Compared with the practical challenges, the rewards of parenthood are much harder to describe in a brief survey, but all the respondents emphasized that they had made the right decision.
Hagerty wrote to me, “I would make the same choices if given the chance to go back in time. Being a mother and a biologist are both essential parts of who I am, and I am so very fortunate to have the chance to fulfill both those roles.”
Here is a sampling of the respondents’ perspectives, edited for style and clarity.
Life never stops
My oldest daughter was born while I was working on my Ph.D. Since my wife was also a graduate student, neither of us qualified for maternity or paternity leave, and we only were allowed 10 sick days. We had to be creative with our schedules. I took the morning work shift, and my wife the afternoon. Many times I would be getting into the lab at 4 a.m. This brought about challenges when I needed to meet with others, coordinate schedules with other people, or appear at work without spit-up all over my shirt. It also brought about extreme tiredness and disorientation. My second daughter was born while I was writing my dissertation. Again, my wife and I did not qualify for leave since we were graduate students, so again we would take shifts. However, this time I would take my daughter with me to work. I would strap her to my chest in one of those baby carriers, write while she slept, feed and change her, and repeat. It worked out pretty well.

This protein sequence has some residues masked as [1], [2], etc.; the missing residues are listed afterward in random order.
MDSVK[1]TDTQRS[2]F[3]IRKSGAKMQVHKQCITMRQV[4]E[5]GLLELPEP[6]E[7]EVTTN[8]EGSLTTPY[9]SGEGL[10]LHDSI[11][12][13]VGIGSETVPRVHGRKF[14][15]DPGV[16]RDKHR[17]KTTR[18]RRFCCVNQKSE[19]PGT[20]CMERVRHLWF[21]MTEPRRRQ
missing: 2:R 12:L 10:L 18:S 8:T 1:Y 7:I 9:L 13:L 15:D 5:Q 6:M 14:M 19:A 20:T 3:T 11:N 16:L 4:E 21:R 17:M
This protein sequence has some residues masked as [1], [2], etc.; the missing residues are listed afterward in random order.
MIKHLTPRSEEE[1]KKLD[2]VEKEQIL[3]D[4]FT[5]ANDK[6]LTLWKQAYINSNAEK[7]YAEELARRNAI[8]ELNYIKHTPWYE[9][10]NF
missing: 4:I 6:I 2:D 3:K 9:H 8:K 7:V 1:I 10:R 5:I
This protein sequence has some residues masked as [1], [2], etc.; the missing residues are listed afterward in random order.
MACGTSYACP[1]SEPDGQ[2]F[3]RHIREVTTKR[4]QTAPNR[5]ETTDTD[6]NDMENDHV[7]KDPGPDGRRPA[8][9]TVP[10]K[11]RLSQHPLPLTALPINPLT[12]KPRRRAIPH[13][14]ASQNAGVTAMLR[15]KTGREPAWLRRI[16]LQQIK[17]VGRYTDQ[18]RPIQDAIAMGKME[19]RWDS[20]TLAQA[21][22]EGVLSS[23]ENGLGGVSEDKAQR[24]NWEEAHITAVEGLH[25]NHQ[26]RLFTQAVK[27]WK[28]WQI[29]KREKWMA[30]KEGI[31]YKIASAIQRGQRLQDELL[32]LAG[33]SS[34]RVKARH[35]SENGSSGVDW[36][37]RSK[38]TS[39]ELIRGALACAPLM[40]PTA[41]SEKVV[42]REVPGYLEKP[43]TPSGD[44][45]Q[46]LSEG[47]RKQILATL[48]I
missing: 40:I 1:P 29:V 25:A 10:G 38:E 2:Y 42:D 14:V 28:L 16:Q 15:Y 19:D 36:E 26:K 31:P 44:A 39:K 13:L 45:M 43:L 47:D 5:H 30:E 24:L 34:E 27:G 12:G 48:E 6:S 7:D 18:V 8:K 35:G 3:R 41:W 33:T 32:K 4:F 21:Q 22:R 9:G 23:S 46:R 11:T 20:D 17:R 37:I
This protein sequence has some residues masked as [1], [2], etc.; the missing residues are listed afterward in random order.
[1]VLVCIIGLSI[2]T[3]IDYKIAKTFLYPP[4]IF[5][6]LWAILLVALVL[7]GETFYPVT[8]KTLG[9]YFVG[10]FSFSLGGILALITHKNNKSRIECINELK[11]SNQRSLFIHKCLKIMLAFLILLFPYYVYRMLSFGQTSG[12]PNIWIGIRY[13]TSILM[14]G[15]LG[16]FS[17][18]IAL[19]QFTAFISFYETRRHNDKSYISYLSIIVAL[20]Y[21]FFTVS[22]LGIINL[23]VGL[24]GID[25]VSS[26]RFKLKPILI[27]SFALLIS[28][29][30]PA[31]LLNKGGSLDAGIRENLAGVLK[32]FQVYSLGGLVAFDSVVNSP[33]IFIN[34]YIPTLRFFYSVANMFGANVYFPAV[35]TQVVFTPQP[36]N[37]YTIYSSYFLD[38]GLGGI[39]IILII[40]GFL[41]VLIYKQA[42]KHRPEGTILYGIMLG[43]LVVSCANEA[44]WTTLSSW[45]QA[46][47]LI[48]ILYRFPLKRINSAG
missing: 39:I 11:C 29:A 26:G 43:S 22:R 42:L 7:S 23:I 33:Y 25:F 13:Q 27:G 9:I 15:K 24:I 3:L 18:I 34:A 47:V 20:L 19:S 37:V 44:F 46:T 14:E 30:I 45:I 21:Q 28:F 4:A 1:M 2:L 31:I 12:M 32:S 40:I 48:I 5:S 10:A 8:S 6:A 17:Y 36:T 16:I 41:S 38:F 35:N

I think the best advice I could give to someone thinking of starting a family is: It is never a good time. Life never stops, and if you are one of those people who want to wait for a good time before you have kids, you are going to be waiting a long time, because a good time won’t happen; or, if it does, I wouldn’t bet on your reproductive parts still functioning at their optimum.
– Philip Morton is a postdoc at the University of Oklahoma
Biological Station and the father of two daughters.
Talk to your adviser
The most difficult thing was finding good affordable day care, which is true no matter what profession you are in. In Seattle, there is a shortage of day-care facilities with wait lists as long as a few years. This is not hyperbole. We couldn’t find a day care with openings, so we decided to team up with another family and start a nanny share, where one nanny watches the two kids at the same time. But nannies are expensive, so we invented an arrangement. The nanny watched the kids three days per week. I watched them one day per week, and the other mom watched them one day per week. That way we could afford the nanny, and I got to spend an extra day with my son. It worked because I have a very understanding adviser who didn’t mind if I didn’t come into lab on Thursdays for 1.5 years. His attitude is, “You are on a salary. Just get your work done.” My lab mates were also pretty great with starting cultures for me so that I could be ready to go the next day.
Talk to your adviser ahead of time to see what his or her attitude is toward flexibility. When I interviewed for my postdoc, I didn’t come out and ask him, but I did talk to members of the lab with kids and ask them how they worked out their work-life balance. Also, work out the details of maternity or paternity leave and subsequent child-care flexibility early in your pregnancy, so if there are any issues they can get worked out ahead of time. If your adviser isn’t being reasonable in your eyes, perhaps there is someone else you can talk to – the head of the department or another professor.
– Catherine Konopka is a postdoc at the University of Washington,
has one son and is expecting a second child.